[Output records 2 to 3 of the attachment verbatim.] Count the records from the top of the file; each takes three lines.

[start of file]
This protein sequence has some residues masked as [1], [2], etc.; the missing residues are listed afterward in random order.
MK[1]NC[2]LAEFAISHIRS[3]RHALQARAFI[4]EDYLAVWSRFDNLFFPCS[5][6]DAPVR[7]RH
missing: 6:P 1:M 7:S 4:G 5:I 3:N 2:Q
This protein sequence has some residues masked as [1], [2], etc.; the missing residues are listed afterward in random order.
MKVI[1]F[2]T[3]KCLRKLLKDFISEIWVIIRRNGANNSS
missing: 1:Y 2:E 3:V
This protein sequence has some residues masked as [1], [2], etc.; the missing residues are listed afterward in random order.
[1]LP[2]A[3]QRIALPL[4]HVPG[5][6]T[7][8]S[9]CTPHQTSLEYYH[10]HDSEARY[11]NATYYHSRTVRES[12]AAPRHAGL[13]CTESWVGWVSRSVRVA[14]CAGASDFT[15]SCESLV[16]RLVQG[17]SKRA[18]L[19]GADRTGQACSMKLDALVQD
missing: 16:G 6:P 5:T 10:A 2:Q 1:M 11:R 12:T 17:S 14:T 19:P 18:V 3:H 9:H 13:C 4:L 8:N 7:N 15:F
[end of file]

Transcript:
This protein sequence has some residues masked as [1], [2], etc.; the missing residues are listed afterward in random order.
MKVI[1]F[2]T[3]KCLRKLLKDFISEIWVIIRRNGANNSS
missing: 1:Y 2:E 3:V
This protein sequence has some residues masked as [1], [2], etc.; the missing residues are listed afterward in random order.
[1]LP[2]A[3]QRIALPL[4]HVPG[5][6]T[7][8]S[9]CTPHQTSLEYYH[10]HDSEARY[11]NATYYHSRTVRES[12]AAPRHAGL[13]CTESWVGWVSRSVRVA[14]CAGASDFT[15]SCESLV[16]RLVQG[17]SKRA[18]L[19]GADRTGQACSMKLDALVQD
missing: 16:G 6:P 5:T 10:A 2:Q 1:M 11:R 12:T 17:S 14:T 19:P 18:V 3:H 9:H 13:C 4:L 8:N 7:N 15:F